Bikes can sooth Sydney transport woes

The crushing growth in public transport use in Sydney could lead the NSW government to re-think its current tokenistic approach to bike commuting.

Recent figures show that demand for train travel is booming, rising 20 percent in just one year on some lines.

This level of growth is good for Sydney — growth in the use of efficient public transport is hugely beneficial economically and socially.

But if your train network is already stuffed to capacity, and demand is rocketing along, where will the new passengers go?

Bikes can help solve this problem.

Take Melbourne. Not long ago its public transport system underwent a massive spurt in demand, and trains would arrive at middle and inner suburban stations so full that no-one could board.

Because Melbourne already had a basic network of bike routes into the city, many would-be PT passengers switched over to pedal power.

Now it is estimated that somewhere between 15 and 20 per cent of all traffic into the CBD each morning is by bike.

Many thousands of people who would otherwise be trying to cram into trains are now happily riding their bikes to work, and getting healthy at the same time.

And to rub salt into Sydney’s wounds, Melbourne’s big road and train projects—even the tunnels--are also building bike infrastructure as part of their contracts—for them it’s the natural thing to do.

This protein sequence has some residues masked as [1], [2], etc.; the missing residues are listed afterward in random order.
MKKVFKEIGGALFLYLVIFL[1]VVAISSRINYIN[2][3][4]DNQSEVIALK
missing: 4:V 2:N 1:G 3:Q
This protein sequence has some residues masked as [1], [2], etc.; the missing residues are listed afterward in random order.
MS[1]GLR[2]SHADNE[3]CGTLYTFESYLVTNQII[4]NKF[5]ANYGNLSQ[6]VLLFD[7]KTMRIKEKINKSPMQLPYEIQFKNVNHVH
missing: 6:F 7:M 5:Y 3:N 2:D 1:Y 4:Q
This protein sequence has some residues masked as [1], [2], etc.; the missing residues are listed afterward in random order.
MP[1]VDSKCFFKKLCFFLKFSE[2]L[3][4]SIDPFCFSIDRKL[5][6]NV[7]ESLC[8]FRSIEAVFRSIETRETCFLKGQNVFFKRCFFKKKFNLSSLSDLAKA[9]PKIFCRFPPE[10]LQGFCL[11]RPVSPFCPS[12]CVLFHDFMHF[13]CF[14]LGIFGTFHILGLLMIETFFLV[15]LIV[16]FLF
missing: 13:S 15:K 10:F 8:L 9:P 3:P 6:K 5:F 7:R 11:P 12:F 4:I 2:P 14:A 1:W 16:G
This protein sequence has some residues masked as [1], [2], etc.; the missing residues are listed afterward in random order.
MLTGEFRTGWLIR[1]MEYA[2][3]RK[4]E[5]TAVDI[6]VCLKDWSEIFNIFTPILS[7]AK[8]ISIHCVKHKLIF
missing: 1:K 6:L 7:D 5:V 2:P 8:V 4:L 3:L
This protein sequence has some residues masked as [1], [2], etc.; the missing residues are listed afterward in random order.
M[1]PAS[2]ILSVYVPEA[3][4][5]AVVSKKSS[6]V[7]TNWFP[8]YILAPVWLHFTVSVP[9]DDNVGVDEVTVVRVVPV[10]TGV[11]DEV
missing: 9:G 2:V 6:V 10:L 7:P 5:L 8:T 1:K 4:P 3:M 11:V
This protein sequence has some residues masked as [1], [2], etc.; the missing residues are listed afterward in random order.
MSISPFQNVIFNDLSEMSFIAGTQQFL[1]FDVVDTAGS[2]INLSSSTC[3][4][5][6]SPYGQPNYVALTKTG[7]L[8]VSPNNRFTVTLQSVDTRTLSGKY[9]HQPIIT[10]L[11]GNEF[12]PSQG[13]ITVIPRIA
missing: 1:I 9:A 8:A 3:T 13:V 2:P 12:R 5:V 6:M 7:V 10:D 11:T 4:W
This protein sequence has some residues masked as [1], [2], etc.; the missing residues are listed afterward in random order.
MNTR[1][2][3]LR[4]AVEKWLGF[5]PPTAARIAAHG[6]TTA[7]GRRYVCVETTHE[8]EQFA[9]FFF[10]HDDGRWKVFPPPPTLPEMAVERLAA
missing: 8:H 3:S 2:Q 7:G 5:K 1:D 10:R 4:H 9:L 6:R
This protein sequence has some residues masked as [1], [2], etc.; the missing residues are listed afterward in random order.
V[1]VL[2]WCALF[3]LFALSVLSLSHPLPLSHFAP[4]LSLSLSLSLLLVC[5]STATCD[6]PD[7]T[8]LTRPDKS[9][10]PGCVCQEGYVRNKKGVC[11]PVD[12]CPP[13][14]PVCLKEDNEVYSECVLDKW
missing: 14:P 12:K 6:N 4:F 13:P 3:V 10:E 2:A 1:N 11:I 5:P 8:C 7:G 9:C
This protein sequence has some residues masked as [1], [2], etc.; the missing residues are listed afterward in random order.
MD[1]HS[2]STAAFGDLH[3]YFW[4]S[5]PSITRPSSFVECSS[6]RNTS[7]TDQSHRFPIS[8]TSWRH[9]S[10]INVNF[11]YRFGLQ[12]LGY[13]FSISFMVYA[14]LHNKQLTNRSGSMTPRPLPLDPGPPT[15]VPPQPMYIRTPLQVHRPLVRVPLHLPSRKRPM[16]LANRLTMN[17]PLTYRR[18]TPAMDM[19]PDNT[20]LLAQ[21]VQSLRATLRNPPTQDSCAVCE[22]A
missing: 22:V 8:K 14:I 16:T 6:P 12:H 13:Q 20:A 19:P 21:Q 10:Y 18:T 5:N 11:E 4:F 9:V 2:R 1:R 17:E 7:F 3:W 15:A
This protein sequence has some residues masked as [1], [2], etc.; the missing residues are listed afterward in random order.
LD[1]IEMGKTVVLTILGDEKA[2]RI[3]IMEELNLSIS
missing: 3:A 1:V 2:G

Sydney can do this, surely.

Trains can move a lot of people, but the infrastructure takes decades to plan, finance and build.

Sydney has some very expensive PT expansion in the pipeline that will greatly increase the capacity of the network, and, eventually, alleviate the crush.

But it is years away from delivering the goods.

Bike infrastructure on the other hand, can be provided quickly, and at a time fraction of the pain that the big, billion-dollar road and rail projects are costing the taxpayer.

Both are needed: this is not an either/or debate.

The task of transport is to connect people to jobs and education. Bikes can do that efficiently, cheaply and quickly, particularly in denser areas of the metropolis.

Come on Gladys, you know this is true: get on with it.